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MatchFlick Member Reviews
 Hachi: A Dog's Tale
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Movie Details

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Directed By
Lasse Hallstr÷m

Written By:
Kaneto Shind˘, Stephen P. Lindsey

Cast:
Richard Gere, Sarah Roemer, Joan Allen, Cary-Hiroyuki Tagawa, Jason Alexander, Erick Avari, Robert Capron, Davenia McFadden, Kevin DeCoste, Robbie Sublett, Bates Wilder, Gloria Crist, Donald Warnock, Oscar J. Castillo, Adam Masnyk, Martin Montana, Morgan O'Brien, Russell Gibson, Vincent J. Earnshaw, Ben Skinner, Joanne Fanara, Michael Kelly


 
Hachi: A Dog's Tale (2009)
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Movie Review by Zara
March 12th, 2010

This is really as near to a perfect and true to the definition of a family film as you're going to get. It's a sad story about it being a straight to DVD release, hopefully it will catch on with word of mouth, as this is up in the highest ranks of the most touching dog and master movies that have been made. No big surprise coming from director Lasse Hallstrom, a man who specializes in making movies which cause the heartstrings to pull over the simplest moments of life. He is a master at this type of filmmaking and this story in anyone else's hands would have come out far too sappy to be dealt with.

An Akita puppy left at a train station for a professor of music to find, Hachi is the replacement for Gere's soon-to-be leaving the nest daughter and much to his wife's dismay, after the dog chews up furniture and does normal dog stuff, the puppy eventually ends up becoming the family dog, doing everything with his master except for fetching a ball. It is an offered opinion in the movie that the breed of dog is a loyal one, but has no need for fetching because it serves no purpose. By the time the dog actually wants to fetch, you sense bad things.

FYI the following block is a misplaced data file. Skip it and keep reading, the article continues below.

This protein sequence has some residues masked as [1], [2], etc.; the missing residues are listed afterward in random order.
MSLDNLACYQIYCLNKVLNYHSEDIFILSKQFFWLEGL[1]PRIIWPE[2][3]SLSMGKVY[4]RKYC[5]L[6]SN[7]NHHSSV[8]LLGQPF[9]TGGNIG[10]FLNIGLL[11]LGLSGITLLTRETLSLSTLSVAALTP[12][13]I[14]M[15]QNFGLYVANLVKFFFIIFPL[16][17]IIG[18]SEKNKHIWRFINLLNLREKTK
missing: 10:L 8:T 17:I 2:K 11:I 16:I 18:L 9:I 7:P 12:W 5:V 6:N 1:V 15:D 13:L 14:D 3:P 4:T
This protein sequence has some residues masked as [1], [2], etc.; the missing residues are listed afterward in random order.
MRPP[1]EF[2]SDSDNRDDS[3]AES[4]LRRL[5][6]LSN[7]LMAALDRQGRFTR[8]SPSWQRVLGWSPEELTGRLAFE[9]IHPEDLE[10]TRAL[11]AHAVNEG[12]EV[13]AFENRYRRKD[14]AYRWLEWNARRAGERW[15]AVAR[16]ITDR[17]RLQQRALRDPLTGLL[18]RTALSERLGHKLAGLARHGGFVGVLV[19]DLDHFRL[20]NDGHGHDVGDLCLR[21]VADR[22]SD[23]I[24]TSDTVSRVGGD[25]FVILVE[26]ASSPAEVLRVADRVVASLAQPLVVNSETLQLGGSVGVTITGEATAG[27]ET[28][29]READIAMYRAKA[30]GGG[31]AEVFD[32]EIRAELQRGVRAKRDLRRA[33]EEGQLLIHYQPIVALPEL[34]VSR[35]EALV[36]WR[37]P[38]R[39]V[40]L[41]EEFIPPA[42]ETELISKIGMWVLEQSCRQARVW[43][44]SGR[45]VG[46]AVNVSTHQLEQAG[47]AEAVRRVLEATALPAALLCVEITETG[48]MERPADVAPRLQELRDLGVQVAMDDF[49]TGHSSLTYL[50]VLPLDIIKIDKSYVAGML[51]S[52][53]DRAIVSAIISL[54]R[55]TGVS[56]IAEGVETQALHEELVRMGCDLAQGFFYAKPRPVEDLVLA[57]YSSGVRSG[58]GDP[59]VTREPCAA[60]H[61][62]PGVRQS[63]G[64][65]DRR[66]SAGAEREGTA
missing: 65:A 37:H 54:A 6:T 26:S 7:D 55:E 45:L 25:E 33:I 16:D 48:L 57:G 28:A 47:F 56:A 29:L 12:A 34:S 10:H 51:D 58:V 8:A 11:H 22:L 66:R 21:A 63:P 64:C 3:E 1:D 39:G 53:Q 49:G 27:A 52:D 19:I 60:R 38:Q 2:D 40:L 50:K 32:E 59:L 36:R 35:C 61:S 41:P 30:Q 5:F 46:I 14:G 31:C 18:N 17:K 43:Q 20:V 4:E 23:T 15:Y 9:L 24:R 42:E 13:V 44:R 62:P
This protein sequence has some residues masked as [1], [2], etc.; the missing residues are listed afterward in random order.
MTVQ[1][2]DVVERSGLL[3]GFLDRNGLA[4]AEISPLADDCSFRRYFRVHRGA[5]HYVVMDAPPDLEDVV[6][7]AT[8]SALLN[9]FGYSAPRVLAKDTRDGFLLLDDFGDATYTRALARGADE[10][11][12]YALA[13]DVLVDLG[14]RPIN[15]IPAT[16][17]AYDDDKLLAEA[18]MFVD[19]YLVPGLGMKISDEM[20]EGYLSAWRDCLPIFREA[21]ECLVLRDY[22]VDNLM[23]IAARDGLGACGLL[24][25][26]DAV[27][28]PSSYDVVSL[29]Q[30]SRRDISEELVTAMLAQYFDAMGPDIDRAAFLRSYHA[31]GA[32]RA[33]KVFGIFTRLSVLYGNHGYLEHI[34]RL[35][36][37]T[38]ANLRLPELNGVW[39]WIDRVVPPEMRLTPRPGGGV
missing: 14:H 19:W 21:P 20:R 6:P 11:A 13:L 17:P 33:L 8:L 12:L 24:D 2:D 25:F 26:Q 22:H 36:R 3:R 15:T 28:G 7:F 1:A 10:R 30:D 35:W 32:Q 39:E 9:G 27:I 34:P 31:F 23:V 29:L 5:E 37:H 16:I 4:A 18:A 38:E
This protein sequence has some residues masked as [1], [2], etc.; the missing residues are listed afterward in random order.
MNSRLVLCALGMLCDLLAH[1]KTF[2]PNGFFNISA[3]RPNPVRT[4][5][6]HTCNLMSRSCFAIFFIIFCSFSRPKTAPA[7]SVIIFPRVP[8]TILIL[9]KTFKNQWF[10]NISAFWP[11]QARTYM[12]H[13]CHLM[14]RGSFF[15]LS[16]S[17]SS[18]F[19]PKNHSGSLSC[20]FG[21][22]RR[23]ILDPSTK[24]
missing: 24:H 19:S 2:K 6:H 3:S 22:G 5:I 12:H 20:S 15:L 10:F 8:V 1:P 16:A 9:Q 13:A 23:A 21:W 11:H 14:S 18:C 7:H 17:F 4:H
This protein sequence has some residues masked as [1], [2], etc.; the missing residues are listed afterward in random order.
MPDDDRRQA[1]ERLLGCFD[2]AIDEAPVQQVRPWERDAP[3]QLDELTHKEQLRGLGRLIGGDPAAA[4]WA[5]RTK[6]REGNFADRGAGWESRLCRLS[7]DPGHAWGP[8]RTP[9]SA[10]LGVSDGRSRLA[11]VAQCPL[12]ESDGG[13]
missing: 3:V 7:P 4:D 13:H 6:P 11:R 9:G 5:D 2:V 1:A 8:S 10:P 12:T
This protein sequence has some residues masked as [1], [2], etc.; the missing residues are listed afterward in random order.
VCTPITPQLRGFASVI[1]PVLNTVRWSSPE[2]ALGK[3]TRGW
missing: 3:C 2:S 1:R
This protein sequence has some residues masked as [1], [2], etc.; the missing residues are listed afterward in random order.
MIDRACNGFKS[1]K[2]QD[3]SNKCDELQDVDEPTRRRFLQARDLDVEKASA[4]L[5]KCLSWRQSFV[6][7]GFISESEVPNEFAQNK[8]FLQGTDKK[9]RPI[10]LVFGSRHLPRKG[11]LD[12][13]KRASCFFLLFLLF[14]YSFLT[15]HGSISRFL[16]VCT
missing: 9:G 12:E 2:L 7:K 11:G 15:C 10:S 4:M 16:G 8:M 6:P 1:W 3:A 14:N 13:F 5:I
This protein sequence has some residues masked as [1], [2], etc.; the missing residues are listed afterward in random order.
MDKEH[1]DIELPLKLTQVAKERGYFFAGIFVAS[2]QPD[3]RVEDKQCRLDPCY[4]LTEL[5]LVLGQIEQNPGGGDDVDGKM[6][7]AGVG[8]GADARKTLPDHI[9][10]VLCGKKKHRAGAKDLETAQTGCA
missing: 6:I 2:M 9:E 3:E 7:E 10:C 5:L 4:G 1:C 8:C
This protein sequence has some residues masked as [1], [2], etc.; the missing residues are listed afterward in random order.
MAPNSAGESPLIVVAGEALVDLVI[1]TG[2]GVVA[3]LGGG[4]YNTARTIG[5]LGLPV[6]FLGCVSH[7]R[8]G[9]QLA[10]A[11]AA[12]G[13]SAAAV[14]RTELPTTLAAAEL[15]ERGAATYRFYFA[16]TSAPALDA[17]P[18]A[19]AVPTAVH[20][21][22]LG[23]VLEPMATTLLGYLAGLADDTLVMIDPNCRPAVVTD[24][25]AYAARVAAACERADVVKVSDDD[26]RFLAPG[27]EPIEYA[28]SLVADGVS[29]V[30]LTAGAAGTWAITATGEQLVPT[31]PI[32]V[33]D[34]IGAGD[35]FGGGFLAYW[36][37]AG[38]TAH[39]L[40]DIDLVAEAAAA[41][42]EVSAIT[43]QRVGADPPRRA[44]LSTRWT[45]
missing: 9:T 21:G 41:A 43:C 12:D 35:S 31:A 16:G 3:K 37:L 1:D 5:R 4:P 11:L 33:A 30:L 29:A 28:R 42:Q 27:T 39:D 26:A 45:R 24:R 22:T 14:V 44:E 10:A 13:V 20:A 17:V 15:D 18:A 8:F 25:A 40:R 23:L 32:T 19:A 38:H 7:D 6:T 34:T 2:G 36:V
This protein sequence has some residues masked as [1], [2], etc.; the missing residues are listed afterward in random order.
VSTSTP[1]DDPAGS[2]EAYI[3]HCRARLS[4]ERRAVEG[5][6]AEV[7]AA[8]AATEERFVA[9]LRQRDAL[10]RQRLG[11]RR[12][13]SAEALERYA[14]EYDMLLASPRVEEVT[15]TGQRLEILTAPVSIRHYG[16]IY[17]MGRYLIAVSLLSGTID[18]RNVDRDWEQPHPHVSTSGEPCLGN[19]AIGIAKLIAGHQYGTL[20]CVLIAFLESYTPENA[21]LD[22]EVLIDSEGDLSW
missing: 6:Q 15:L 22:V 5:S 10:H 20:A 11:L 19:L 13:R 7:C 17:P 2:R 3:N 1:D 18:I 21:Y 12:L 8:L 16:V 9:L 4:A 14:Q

The movie is based on a real life story of a dog of a similar name, all the way back from a professor who taught in a Japanese college in 1923. When the woman died a couple years later, despite having a new home to go to, Hachi returned every day to way for his master to get off at the train stop. The dog was relentless in waiting, going 9 years before finally succumbing to its own death. There is a statue honoring Hachi in front of that Japanese train station now.

And this is basically the story that the movie tells. It is simple and it is straight forward. You know that something bad is going to happen but you watch any way. Because there is a mystical notion to a dog being as loyal of a pet as it is. Dogs and their powers to make humans think that they can actually talk, they just haven't developed the voice boxes yet for it - SQUIRREL! - which bring even the strongest and the best of us to tears when we witness the purity of their love and devotion. Is it because there is never another instance, animal or human, in which this would occur? Perhaps.

But it sure makes for great filmmaking.

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